Fatah legacy puts Hamas under financial pressure

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The Hamas-led Palestinian Authority, already facing a tightening diplomatic and economic squeeze, is having to decide whether to confirm the recruitment of 18,000 security service personnel enacted in the three months before it took office.

The outgoing Fatah Minister of the Interior, Nasser Yusef, bequeathed the new Hamas administration a volatile new problem by approving a 25 per cent manpower increase in the much-criticised security services between January and March of this year.

Jihad al-Wazir, the PA's previous acting finance minister, refused to pay the newly recruited personnel. But General Yusef's approval leaves the Hamas administration with a choice between adding to the PA's already soaring deficit or a confrontation with the new recruits, many of whom are thought to be members of Fatah-linked armed groups.

The dilemma is one of a series of fresh problems which includes a likely decision by the Israeli Bank Hapoalim to sever its account links with the Arab Bank and other banks serving Palestinian businesses in the West Bank and Gaza over the next three months.

Hapoalim's move in the wake of Hamas's election victory ­ which is believed to have been recommended by the bank's US lawyers ­ threatens to halt trade between Palestinian businesses with Israeli suppliers.

The Palestinian Prime Minister, Ismail Haniyeh, told the first full meeting yesterday of his Hamas-led cabinet from Gaza City by video link that the new Ministry of Finance had "inherited an entirely empty treasury in addition to the debts of the ministry and the government in general".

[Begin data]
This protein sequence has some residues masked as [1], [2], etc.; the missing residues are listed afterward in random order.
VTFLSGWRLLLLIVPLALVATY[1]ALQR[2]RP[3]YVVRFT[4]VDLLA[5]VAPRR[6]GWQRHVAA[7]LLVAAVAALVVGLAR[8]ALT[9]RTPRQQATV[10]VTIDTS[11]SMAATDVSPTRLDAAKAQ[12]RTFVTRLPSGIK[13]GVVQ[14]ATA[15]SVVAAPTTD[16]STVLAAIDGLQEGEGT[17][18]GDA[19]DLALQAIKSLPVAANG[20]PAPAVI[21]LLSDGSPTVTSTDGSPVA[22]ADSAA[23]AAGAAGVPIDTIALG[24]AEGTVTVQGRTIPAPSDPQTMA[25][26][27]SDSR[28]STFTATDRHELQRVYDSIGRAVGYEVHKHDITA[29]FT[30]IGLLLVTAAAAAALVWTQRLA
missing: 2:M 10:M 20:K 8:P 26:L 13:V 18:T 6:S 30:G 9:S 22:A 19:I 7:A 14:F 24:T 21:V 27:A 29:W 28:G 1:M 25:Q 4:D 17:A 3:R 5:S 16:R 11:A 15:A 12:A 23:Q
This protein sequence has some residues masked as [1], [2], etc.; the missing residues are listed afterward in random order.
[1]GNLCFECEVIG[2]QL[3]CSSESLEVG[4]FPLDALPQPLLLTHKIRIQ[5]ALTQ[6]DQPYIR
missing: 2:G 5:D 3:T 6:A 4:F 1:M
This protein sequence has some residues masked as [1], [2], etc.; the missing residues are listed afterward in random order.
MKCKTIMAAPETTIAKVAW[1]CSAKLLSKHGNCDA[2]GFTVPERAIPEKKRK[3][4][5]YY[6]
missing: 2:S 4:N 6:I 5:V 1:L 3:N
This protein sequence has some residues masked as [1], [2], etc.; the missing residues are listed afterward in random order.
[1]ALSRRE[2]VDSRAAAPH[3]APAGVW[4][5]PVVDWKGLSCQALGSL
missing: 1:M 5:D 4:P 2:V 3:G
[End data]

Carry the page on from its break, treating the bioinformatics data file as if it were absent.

Mr Haniyeh added that cabinet members would not be paid until the financial crisis had been resolved and pledged that the PA would do its best to pay salaries of the 140,000 civil servants, despite Israel withholding $60m (£35m) a month in duties owed to the PA.

General Yusef's approval for the recruitment of an extra 17,926 security personnel came on top of 14,000 recruited and paid with a series of social security benefits in the previous six months. The swelling of the security service payroll, which willincrease to 90,000 if the recruitment is approved, is believed to have been one of the factors which led to the resignation of the previous PA's internationally respected finance minister, Salaam Fayad.

The new proposed additions to the payroll during and after the January election campaign came to light in an internal Interior Ministry memo ­ from a senior ministry official to General Yusef ­ leaked in Gaza to Wissam Afifa, a senior journalist on the pro-Hamas newspaper Al Risala.

Mr Afifa said the gradual increases in the security service payroll had originally been to buy off demands by armed groups for jobs with salaries. There have been a series of kidnappings in Gaza and raids on PA premises blamed on such motives. He claimed the practice had then been extended as a deliberate attempt to embarrass the Hamas administration. "It is a grenade thrown into the middle of Hamas," he said.

Said Siyam, the Hamas Interior minister, has already ordered a halt to new recruitment of security personnel and issued orders to stop fuel and maintenance payments for cars presented to various PA officials, in most cases by the late Palestinian president, Yasser Arafat. Mr Afifa said that one former minister was allotted four cars.

EU foreign ministers will decide next week whether to cut off further aid from the Hamas-led authority. Hamas says it needs a minimum $130m a month to keep afloat and has been promised only $50m by Arab governments. Javier Solana, the EU foreign policy chief, said that until Hamas renounced violence and recognised Israel, "talking about business as usual simply isn't possible".